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Amnesty International Urges Thailand to Act on Disappearances

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Disregard enforcement of the law means that Thailand is allowing a gaping loophole in its own legal system

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BANGKOK – Amnesty International Thailand (AIT) is calling for Thailand to enforce a law against the torture and disappearance of human rights advocates. The call comes after a UN Working Group published details of 86 outstanding incidents.

Piyanut Kotsan, the director of AIT, has urged Thailand to revise and pass the draft Prevention and Suppression of the Torture and Enforced Disappearances Bill.

“Disregard enforcement of the law means that Thailand is allowing a gaping loophole in its own legal system. Accordingly, citizens might fall victim to torture or enforced disappearance, but the government is not ready to hold perpetrators accountable,” she said.

Thailand signed the International Convention for the Protection of All Persons from Enforced Disappearance (ICPPED) in 2012. But has yet to ratify the international agreement and its enforcement as domestic law.

Giuseppe Busini, the representative of a delegation from the European Union (EU) to Thailand. Reaffirming its commitment to the prevention of torture and involuntary disappearance, which violate human rights.

“The EU has a strong stance for everybody to sign and ratify the ICPPED and to take all legal steps; including investigating allegations of enforced disappearances; bringing perpetrators to justice; and providing proper redress to victims and their families.” He recently told a public forum on enforced disappearances on Friday, the International Day of the Disappeared.

Shui-Meng Ng, a representative from the Asian Federation Against Involuntary Disappearances and wife of disappeared Lao activist Sombath Somphone, called for other countries in Asia, including Thailand, to endorse the international convention.

“There are only two Asian countries, namely Cambodia and Sri Lanka, that have ratified the ICPPED. I think Asia should push governments to ratify it because it would strengthen the legal protection for victims. Unless there is a law, it will be impossible to criminalize enforced disappearances,” she said.

Absence of the Law in Thailand

Angkhana Neelapaijit, a former human rights commissioner and wife of disappeared lawyer Somchai Neelapaijit, said the absence of such a law is a major problem after having fought the case for over 10 years.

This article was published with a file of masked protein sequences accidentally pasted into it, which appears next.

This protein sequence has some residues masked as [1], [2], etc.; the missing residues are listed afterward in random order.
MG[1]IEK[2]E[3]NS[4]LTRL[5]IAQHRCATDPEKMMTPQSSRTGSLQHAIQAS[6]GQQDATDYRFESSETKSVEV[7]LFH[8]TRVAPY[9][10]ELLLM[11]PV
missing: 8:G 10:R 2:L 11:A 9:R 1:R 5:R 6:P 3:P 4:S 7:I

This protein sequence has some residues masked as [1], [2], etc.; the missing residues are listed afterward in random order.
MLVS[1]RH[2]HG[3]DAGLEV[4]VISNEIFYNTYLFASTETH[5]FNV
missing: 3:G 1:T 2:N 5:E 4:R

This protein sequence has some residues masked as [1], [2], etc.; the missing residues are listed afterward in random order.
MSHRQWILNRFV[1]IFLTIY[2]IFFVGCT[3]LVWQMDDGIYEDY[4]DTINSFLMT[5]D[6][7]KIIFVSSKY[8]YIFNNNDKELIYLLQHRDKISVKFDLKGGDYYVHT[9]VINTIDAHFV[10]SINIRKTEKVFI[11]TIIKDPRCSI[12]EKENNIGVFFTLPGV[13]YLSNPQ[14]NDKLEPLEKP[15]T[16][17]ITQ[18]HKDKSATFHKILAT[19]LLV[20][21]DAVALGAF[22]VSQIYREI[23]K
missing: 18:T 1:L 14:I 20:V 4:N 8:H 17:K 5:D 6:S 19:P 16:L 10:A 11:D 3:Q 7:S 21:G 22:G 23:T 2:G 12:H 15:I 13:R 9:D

“The Supreme Court ruled that the family [of Mr Somchai] are not entitled to represent him in court because there is no evidence that he was hurt or killed. It is ironic as he was a person who prosecuted offenders, but involuntary disappearance cases often stall because they don’t have victims. Moreover, witnesses fear to give testimony because they are threatened,” she told the forum.

Ms Angkhana, who recently received the Ramon Magsaysay Award, called for the Ministry of Justice to resubmit the draft to the House of Representatives for review.

“In 2016, it proposed the draft bill to the government. It approved and forwarded it to the National Legislative Assembly. However, it removed several key points from the bill before it was mysteriously scrapped,” she said.

Ms Angkhana insisted that the House Speaker should review the draft with other experts to ensure that it complies with the international convention.

Ms Angkhana urged the committee which manages complaints about torture and enforced disappearance cases to follow them up.

“The mystery of these cases makes the families of the disappeared miserable,” she added.

Legal Consequences for Thailand

Nongpond Rungpetchwong, a representative from the Ministry of Justice, said House Speaker Chuan Leekpai is now looking into the legal details of the draft bill as the enforcement of domestic law must precede the ratification of the international convention.

Sanhawan Srisod, the legal adviser at the International Commission of Jurists, said a law will allow families to seek help from courts and bring criminal charges against perpetrators and collaborators.

“However, civil society has expressed concerns about the draft bill. Among these is the definition of ‘enforced disappearance’ as well as its prescription. The NLA committee said the law will not apply to past cases. However, according to international law, enforced disappearances are a special case and local legislation should apply to historical cases too,” she said.

Source: Human Rights Watch, Bangkok Post